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“At.Long.Last.A$AP” an unremarkable tribute

By Nick Mullen / Staff Writer

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“At.Long.Last.A$AP”

A$AP Rocky

Released: May 25

Grade: B+

After much speculation and delay, the sophomore album from hip-hop artist A$AP Rocky, “At.Long.Last.A$AP,” dropped unexpectedly on May 25.

Compared with the hazy, slightly eerie but ultimately energized and swaggy music of Rocky’s preceding works, Long.Live.A$AP” and “Live.Love.A$AP,” “At.Long.Last.A$AP”takes a dark and druggy turn, with Rocky opening up on the album to talk about the death of his crewmate, A$AP Yams.

The album features Yams, who died from an accidental drug overdose in January, midway through production. Rocky continued “At.Long.Last.A$AP” in his own style, with a distinct flow combining swagger and steadiness. Even when varying the speed of his flow, he doesn’t misstep, and the dark, synth-heavy production echoes his style. His effortlessness and arrogance shine through the lyrics and combine well with the airy and spacey beats, similar to those on “Long.Live.A$AP.” “At.Long.Last.A$AP”, while featuring verses from Kanye West and ScHoolboy Q, is a much less boisterous affair than “Long.Live.A$AP,” which featured multiple successful singles and verses from Drake and Kendrick Lamar, and production from Skrillex and Hit-Boy, who produced hits including Kanye West’s “Mercy” and “Clique.”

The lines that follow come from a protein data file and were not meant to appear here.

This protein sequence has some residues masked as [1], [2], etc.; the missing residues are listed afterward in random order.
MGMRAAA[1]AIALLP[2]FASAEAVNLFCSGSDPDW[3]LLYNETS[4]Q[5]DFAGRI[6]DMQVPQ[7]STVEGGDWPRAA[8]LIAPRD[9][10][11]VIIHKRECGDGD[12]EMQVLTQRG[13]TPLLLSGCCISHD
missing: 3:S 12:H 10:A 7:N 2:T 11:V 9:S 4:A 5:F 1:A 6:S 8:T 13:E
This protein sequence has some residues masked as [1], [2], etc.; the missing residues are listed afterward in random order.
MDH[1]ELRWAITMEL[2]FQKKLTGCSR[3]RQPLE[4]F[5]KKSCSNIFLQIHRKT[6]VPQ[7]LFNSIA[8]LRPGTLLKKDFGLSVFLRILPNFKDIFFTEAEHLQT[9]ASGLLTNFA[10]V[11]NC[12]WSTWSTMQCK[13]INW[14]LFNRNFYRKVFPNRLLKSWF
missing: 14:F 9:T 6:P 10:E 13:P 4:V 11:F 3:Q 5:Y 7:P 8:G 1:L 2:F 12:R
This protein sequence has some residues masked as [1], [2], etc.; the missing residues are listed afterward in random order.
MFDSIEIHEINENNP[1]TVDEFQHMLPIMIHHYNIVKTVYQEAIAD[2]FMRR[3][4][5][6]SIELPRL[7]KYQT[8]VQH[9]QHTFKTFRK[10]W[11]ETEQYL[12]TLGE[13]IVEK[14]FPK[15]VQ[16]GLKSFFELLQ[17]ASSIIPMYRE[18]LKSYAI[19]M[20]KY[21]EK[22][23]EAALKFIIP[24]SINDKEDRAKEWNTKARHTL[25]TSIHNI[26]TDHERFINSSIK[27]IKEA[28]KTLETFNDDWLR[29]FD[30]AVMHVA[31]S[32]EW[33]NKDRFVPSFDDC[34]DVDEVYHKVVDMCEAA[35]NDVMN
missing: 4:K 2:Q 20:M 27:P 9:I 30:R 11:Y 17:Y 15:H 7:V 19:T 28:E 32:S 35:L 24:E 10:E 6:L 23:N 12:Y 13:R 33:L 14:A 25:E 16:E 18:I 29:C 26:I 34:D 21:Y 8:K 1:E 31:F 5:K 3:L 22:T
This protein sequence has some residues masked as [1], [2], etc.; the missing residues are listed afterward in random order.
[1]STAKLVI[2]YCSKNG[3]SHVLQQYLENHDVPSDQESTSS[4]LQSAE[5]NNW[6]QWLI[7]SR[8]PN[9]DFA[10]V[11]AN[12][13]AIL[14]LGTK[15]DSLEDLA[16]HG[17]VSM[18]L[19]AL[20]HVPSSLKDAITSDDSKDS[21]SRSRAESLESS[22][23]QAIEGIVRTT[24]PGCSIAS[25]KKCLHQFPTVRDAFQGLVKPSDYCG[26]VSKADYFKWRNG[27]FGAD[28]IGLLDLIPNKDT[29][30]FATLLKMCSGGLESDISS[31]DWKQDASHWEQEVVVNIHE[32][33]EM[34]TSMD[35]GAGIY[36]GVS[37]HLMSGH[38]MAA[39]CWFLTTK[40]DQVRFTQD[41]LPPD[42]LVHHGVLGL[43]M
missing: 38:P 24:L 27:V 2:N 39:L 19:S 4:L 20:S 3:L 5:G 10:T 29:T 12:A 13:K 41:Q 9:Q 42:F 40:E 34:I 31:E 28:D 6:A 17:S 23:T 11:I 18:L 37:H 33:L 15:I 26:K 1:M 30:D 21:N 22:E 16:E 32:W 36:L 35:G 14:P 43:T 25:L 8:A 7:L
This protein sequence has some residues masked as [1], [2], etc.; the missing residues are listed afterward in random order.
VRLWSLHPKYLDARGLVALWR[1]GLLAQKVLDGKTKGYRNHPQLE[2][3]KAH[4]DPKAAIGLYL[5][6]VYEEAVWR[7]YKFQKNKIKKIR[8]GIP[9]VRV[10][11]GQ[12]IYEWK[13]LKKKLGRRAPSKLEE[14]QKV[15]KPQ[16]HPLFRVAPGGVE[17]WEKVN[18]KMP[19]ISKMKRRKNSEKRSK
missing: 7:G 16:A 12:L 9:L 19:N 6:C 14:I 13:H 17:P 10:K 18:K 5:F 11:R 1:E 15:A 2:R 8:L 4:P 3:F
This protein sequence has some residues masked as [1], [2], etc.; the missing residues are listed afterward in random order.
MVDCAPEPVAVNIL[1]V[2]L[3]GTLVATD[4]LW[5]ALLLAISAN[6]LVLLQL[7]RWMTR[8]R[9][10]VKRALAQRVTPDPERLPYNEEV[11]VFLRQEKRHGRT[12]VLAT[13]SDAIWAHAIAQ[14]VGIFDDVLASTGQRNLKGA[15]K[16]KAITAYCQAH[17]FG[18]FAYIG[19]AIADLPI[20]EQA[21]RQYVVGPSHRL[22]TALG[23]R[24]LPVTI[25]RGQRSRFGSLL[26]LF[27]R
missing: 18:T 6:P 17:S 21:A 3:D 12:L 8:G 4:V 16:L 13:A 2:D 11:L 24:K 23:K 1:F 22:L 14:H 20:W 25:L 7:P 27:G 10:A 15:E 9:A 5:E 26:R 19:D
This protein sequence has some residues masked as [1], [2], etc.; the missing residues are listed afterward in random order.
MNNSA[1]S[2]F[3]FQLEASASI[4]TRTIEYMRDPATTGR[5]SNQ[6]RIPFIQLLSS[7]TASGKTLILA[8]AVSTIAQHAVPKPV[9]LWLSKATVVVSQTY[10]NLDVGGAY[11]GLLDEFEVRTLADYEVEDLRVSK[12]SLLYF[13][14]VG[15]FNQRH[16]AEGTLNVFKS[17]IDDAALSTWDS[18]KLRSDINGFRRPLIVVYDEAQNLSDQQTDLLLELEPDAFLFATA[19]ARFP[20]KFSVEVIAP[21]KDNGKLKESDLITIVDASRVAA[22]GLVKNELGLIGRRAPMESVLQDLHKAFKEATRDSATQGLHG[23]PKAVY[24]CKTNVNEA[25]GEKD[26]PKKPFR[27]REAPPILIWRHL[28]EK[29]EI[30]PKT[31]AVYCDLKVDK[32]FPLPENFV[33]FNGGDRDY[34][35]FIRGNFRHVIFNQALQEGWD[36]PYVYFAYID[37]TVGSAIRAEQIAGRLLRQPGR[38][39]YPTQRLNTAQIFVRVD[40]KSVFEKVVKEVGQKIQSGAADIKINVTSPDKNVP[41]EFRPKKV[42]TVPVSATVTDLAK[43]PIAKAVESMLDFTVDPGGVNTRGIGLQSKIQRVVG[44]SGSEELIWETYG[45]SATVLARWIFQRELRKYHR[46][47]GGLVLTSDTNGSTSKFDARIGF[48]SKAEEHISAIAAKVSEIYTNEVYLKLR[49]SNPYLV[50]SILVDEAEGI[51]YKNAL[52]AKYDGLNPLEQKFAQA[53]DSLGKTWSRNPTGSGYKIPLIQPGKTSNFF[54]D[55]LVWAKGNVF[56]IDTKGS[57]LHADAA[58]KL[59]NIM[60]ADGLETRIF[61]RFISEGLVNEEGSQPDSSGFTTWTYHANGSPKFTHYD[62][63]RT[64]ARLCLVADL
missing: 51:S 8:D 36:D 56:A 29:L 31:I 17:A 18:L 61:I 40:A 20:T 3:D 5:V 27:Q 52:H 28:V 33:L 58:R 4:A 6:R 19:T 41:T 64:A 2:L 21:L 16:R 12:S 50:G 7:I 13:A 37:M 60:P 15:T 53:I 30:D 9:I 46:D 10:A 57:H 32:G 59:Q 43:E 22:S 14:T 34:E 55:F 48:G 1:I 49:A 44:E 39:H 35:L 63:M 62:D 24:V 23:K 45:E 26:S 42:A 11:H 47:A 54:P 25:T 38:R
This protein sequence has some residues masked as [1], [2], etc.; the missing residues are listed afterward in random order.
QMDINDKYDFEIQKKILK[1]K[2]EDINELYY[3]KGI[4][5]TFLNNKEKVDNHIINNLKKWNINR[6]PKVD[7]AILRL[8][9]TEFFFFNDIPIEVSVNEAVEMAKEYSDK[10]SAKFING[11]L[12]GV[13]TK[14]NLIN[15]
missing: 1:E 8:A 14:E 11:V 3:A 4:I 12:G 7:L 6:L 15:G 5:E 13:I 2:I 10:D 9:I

The final song on the album, “Back Home,” is a tribute to Yams. With a fast and cluttered beat, Rocky muses about his rise to fame and his deep friendship with A$AP Yams. Yasiin Bey, formerly known as Mos Def, joins in on a verse. A record of Yams’ voice closes the song with a long, explicit quote praising the A$AP Mob. Yams founded this group of rappers in 2007, and they paved the way for rappers to fully form careers based on Internet hype.

Despite Yams’ fatal struggle with drug abuse and addiction, Rocky remains indifferent about his drug use. A looming psychedelic influence on the album and slow guitar notes in “L$D,” making the track sound trippy. The song, which is an ode to the drug, features echoed backing vocals, a soft beat and a slow melody in the bridge. Rocky personifies the drug as a woman, singing, “I look for ways to say I love you/But I ain’t into making love songs/I’m just rapping to this LSD.”

At.Long.Last.A$AP” marks a significant turning point in the young but established career of A$AP Rocky, separate from his work with A$AP Yams.

After meeting in 2007, Yams and Rocky were a team until Yams’ passing. Rocky was the flashy and talented showman with eccentric fashion and energetic performances, while Yams worked behind the scenes to promote Rocky. As the executive producer of “Live.Love.A$AP,” Yams produced and marketed Rocky’s debut mixtape, which led to his current success.

While “Long.Live.A$AP” was both a critical and a commercial success, “At.Long.Last.A$AP” is shaping up to appeal only to Rocky’s niche, devoted audience. The psychedelic and ‘80s rock influence isn’t enough to impress critics, and the album has yet to produce any hits that are as popular as those from “Long.Live.A$AP.”  

What made “Long.Live.A$AP”so successful was how seamlessly Rocky mixed hit rap with an artistic flare. With psychedelic influence and tepid songs like “L$D,” “At.Long.Last.A$AP”is a decent yet unexciting entry into Rocky’s catalog.

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“At.Long.Last.A$AP” an unremarkable tribute